Vatican City (AsiaNews) - "God thirsts for our faith and our love. Like a good and merciful father, He desires for us all of the good possible, and this good is He Himself": thus Pope Benedict XVI summarised the mystery contained in the dialogue between Jesus and the Samaritan woman (John 4:5-42), the account of which- one of the "most beautiful and profound of the Bible" - is proclaimed in the liturgy of the third Sunday of Lent.
The pope was returning from a pastoral visit to the Roman parish of Santa Maria Liberatrice, in the neighbourhood of Testaccio, and was welcomed by tens of thousands of people waiting for him in Saint Peter's Square.
The account says that Jesus, "tired from his journey", asks for a drink from a Samaritan woman who had come to draw water from the well. The woman is astonished because "it was . . . absolutely unusual for a Jew to speak to Samaritan woman, and moreover an unfamiliar woman". Jesus then speaks to her of "a ' living water' capable of quenching her thirst and becoming within her a 'spring of water welling up to eternal life'".
"All of this", the pontiff explains, "begins from the real and tangible experience of thirst. The theme of thirst runs through the entire Gospel of John: from the encounter with the Samaritan woman to the great prophecy during the feast of Booths (John 7:37-38), to the Cross, when Jesus, before He dies, says in order to fulfil the Scriptures: ' I thirst' (John 19:28). The thirst of Christ is a gate of entry to the mystery of God, who became thirsty in order to quench our thirst, just as He became poor in order to make us rich (cf. 2 Cor 8:9). Yes, God thirsts for our faith and our love. Like a good and merciful father, He desires for us all of the good possible, and this good is He Himself. The Samaritan woman, on the other hand, represents the existential dissatisfaction of those who have not found what they are looking for: she has had ' five husbands' and now lives with another man; her coming and going to and from the well to draw water expresses a repetitive and resigned way of life. But everything changed for her on that day, thanks to her conversation with the Lord Jesus, who shook her up so much that she left her jar of water behind and ran to tell the people of the village: 'Come see a man who told me everything I have done. Could he possibly be the Messiah?' (John 4:28-29)".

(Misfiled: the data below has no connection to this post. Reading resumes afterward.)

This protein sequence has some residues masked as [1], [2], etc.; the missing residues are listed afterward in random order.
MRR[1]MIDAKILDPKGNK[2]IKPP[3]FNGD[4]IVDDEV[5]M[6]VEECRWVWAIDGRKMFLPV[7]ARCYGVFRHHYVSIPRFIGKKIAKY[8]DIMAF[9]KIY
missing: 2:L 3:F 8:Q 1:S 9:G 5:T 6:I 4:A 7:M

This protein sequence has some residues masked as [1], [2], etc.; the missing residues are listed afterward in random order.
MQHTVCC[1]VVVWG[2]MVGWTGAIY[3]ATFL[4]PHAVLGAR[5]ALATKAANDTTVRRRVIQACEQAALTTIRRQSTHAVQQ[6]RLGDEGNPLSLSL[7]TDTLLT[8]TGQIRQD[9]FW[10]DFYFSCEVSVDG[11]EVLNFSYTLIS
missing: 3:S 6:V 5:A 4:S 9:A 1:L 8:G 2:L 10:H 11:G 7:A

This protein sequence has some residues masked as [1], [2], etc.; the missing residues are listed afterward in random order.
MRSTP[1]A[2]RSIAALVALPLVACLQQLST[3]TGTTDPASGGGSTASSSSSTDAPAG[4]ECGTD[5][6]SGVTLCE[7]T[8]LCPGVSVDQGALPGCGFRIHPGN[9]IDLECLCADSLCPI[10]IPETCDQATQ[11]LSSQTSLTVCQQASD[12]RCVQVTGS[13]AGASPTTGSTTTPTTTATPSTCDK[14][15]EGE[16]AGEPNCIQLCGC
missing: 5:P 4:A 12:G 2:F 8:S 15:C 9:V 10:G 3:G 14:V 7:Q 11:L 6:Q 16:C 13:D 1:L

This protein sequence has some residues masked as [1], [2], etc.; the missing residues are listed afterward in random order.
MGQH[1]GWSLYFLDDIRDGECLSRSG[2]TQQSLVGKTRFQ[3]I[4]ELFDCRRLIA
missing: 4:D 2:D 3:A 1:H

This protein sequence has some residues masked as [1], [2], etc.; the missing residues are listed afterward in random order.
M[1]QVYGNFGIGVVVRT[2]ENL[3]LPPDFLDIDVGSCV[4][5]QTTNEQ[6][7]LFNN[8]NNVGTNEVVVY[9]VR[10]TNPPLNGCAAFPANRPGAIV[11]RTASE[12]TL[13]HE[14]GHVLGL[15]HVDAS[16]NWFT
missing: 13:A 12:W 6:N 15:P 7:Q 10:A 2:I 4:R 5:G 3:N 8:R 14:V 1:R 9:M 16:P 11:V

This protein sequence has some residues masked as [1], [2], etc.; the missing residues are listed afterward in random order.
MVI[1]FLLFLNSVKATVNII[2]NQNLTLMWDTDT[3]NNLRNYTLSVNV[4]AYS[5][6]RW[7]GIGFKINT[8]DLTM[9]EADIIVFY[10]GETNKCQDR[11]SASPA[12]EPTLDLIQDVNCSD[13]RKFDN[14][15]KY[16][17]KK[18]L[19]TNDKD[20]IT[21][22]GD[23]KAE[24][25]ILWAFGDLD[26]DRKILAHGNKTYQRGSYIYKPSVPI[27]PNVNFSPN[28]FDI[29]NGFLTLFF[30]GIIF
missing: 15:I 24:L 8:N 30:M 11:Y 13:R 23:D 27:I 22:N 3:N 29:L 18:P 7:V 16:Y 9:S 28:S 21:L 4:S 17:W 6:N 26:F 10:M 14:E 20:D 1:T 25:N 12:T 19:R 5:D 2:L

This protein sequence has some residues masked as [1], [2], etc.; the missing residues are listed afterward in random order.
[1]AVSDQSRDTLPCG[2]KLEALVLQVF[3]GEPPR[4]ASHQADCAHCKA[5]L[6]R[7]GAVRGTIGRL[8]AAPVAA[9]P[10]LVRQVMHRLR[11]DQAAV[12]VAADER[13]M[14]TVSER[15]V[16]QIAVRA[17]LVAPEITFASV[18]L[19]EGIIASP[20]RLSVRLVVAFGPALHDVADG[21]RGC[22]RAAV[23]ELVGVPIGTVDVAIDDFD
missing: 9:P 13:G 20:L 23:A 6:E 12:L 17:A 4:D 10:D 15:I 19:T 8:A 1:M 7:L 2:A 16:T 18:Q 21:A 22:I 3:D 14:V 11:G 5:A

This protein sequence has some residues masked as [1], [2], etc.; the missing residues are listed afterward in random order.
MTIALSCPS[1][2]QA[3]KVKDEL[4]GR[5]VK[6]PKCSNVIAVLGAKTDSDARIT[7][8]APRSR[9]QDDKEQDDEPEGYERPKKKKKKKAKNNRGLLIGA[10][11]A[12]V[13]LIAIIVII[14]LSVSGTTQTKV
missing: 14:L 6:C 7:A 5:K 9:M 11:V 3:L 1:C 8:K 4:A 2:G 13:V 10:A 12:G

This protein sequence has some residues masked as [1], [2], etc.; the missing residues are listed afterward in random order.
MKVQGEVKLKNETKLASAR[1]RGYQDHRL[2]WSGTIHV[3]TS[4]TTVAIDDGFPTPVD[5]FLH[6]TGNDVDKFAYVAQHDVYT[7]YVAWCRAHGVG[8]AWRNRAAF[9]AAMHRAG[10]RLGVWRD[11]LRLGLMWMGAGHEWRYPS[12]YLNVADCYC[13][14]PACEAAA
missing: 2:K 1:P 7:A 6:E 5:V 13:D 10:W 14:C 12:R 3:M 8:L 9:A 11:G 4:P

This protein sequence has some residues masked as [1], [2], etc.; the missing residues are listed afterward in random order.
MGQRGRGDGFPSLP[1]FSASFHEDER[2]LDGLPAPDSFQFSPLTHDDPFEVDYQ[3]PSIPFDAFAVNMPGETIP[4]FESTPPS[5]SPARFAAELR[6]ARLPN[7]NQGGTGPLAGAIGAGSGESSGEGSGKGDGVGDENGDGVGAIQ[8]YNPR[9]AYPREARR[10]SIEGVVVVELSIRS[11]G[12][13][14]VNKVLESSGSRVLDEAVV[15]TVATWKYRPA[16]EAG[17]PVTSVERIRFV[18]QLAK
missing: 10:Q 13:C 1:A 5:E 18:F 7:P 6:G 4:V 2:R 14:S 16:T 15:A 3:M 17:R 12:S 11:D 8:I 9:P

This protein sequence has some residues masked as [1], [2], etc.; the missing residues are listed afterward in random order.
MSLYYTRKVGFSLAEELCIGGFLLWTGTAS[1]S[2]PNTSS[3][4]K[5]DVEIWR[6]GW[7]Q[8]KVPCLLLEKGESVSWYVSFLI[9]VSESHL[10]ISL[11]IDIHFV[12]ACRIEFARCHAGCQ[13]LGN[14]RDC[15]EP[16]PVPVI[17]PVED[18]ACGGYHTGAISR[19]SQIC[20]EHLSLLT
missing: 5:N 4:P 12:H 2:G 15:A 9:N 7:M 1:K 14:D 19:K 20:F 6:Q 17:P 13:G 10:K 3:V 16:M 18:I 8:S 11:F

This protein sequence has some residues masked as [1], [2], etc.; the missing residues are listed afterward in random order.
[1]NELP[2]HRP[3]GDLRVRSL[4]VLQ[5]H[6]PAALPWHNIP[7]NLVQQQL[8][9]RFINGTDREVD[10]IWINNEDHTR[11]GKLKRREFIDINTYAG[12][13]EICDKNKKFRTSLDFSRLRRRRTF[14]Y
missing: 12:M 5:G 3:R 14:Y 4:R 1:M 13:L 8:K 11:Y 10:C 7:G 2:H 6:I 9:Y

Before the recitation of the Marian prayer, Benedict XVI invited the faithful to open their hearts "to a trustful listening to the word of God in order to encounter, like the Samaritan woman, Jesus who reveals His love and tells us: the Messiah, your saviour, 'is I, who speak to you' (John 4:26). May Mary obtain this gift for us, as the first and perfect disciple of the Word made flesh".
After the prayer, the pope launched an appeal for the population of coastal Ecuador, struck by floods after already being affected by the eruption of the volcano Tungurahua. "While I entrust to the Lord the victims of this calamity", the pope said, "I express my personal closeness to those who are living hours of anguish and tribulation, and I invite all to fraternal solidarity, in order that the populations of these zones may return as soon as possible to the normality of daily life".
Immediately after this, Benedict XVI invited the university students of Rome to participate in the Marian vigil that will be held in the Paul VI audience hall next March 1. Also participating, via radio-television linkup, will be students of other countries of Europe and the Americas. Last year, a similar appointment was held with a linkup to a few universities in Europe and Asia. "Let us invoke", the pontiff concluded, "the intercession of Maria Sedes Sapientiae, in order that Christian hope may sustain the building of the society of love on these two continents and in the entire world. Dear university friends, I look forward to seeing many of you there!".